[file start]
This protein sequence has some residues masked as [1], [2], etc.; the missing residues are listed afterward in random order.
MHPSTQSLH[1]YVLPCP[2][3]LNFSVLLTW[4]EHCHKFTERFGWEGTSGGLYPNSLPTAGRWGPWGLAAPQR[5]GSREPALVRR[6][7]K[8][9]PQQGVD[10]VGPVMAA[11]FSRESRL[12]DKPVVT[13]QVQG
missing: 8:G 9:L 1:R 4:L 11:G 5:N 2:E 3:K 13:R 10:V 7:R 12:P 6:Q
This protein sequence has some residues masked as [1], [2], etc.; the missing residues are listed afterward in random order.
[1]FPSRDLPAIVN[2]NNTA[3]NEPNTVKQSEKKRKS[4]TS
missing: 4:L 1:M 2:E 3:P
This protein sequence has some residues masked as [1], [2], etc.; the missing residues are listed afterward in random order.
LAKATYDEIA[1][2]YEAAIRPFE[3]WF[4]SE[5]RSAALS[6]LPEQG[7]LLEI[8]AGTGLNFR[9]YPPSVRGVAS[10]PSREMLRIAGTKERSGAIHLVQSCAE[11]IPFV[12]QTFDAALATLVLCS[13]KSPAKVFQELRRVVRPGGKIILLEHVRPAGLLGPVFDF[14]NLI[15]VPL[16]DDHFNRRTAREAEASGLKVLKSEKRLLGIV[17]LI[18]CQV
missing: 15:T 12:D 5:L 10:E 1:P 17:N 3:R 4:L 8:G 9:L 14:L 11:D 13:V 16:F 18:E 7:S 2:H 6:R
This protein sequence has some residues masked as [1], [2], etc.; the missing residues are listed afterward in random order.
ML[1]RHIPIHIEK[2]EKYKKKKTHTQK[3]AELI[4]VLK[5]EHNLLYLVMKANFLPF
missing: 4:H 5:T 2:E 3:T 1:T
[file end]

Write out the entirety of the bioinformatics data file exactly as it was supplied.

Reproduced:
This protein sequence has some residues masked as [1], [2], etc.; the missing residues are listed afterward in random order.
MHPSTQSLH[1]YVLPCP[2][3]LNFSVLLTW[4]EHCHKFTERFGWEGTSGGLYPNSLPTAGRWGPWGLAAPQR[5]GSREPALVRR[6][7]K[8][9]PQQGVD[10]VGPVMAA[11]FSRESRL[12]DKPVVT[13]QVQG
missing: 8:G 9:L 1:R 4:L 11:G 5:N 2:E 3:K 13:R 10:V 7:R 12:P 6:Q
This protein sequence has some residues masked as [1], [2], etc.; the missing residues are listed afterward in random order.
[1]FPSRDLPAIVN[2]NNTA[3]NEPNTVKQSEKKRKS[4]TS
missing: 4:L 1:M 2:E 3:P
This protein sequence has some residues masked as [1], [2], etc.; the missing residues are listed afterward in random order.
LAKATYDEIA[1][2]YEAAIRPFE[3]WF[4]SE[5]RSAALS[6]LPEQG[7]LLEI[8]AGTGLNFR[9]YPPSVRGVAS[10]PSREMLRIAGTKERSGAIHLVQSCAE[11]IPFV[12]QTFDAALATLVLCS[13]KSPAKVFQELRRVVRPGGKIILLEHVRPAGLLGPVFDF[14]NLI[15]VPL[16]DDHFNRRTAREAEASGLKVLKSEKRLLGIV[17]LI[18]CQV
missing: 15:T 12:D 5:L 10:E 1:P 17:N 3:R 4:L 8:G 9:L 14:L 11:D 13:V 16:F 18:E 7:S 2:H 6:R
This protein sequence has some residues masked as [1], [2], etc.; the missing residues are listed afterward in random order.
ML[1]RHIPIHIEK[2]EKYKKKKTHTQK[3]AELI[4]VLK[5]EHNLLYLVMKANFLPF
missing: 4:H 5:T 2:E 3:T 1:T